Saturday, August 14, 2010

Thank You

As you may know, the DesNews did a short piece about the blog a couple of weeks ago. As a result, alert readers from Salt Lake City to Mesa, AZ sent me pieces of their own food related archives. Today I received in the mail a spiral bound book called Treasures of the Past. Thank you, Mrs. Campos. It was produced by the LDS Relief Society as a commemorative recipe collection for the 50th anniversary of the Jefferson Ward, Salt Lake City, Utah. As such, all of the recipes in the book were required to be at least 50 years old or more. The publication date is listed as 1972.

Many of the recipes hail to the Depression era, with names like "Hoover Pancakes" or "Depression Pie." The bulk of the older recipes appear to be from 1880-1900. Several of the recipes are attributed to commercially published volumes circa 1883. A quick Google search revealed this to be Eliza Leslie's Directions for Cookery, then in its umpteenth reprinting, after its first printing in 1840. Incidentally, a copy of this earlier Leslie was found in the Utah Territorial Library Catalogue of 1852.

Many Danish and English recipes were also included. "Bubble and Squeak," a British recipe for boiled beef and cabbage, reflects the broad Mormon immigration from England. "Gronkaal," a Danish soup made with ham hocks, root vegetables and green kale represents Scandinavian immigration patterns. Today I leave you with this undated Danish recipe for "buttermilk soup" or kaernemaelksuppe:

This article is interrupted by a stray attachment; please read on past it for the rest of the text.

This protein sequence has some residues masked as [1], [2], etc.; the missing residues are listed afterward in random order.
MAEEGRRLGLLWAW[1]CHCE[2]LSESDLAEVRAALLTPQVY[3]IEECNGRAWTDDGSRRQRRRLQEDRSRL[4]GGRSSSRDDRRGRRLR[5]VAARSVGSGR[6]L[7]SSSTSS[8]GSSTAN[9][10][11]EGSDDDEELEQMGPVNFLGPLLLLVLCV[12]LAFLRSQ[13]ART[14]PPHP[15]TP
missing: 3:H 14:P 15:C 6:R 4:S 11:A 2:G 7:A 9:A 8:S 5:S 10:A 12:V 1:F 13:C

Beat until very thick and piled softly 3 eggs.
Add gradually and beat thoroughly 1/2 cup sugar.
Add 2 tablespoons grated lemon peel.
Pour over the egg mixture gradually, stirring until blended 2 quarts of buttermilk.
Chill for about 2 hours. Serve soup the day it is prepared.
Makes about 2 1/2 quarts.

This is delicious on hot summer days. It may also be served as a beverage.

Friday, August 6, 2010

The Glorious 24th

Last week after the Deseret News piece ran, I got a call from a charming older woman in Mesa, Arizona. She had seen the piece in the DesNews and thought I might find some relevance in the history of her great-grandfather, William Morley Black. Yup, we're that close to the pioneers.

She sent a copy of his brief memoir, which recounted some of his early days as a Forty-niner. Black came west as part of a joint stock venture company headed to California, and stumbled into Utah on July 24, 1849. You may recount from other earlier posts here that the first "Pioneer Day" celebration was on that date. A party of 49ers from Boston said the Pioneer Day feast was a finer spread than they had seen in Boston. So I was interested in what Mr. Black would have to say.

He stayed with a fellow called Buck Smithson, and asked if he might eat with the Smithson family. Buck replied, "I am fearful our simple supper would not please you gentlemen. We can give you a supper of milk, meat and pigweed greens, but bread we have none. You see the flour we brought with us a year ago has given out, we have not had bread for three weeks, and have no hopes of any until our harvest comes off."

William Black of course was packing flour and cornmeal for his journey to California, so he opened his pack and gave Smithson a pan of flour. In return, he "partook of as relishable a meal as I have ever eaten." Of course Mr. Black converted to Mormonism, became a polygamist, and eventually fathered dozens of children by five wives. He passed away in 1915 at 89 years of age.

I think it interesting that two different accounts of that first Pioneer Day give different perspectives about what sort of food was available after two years in the Valley. I wonder which was more typical, or more representative of the general state of things. I have a feeling it is the impoverished station of Buck Smithson.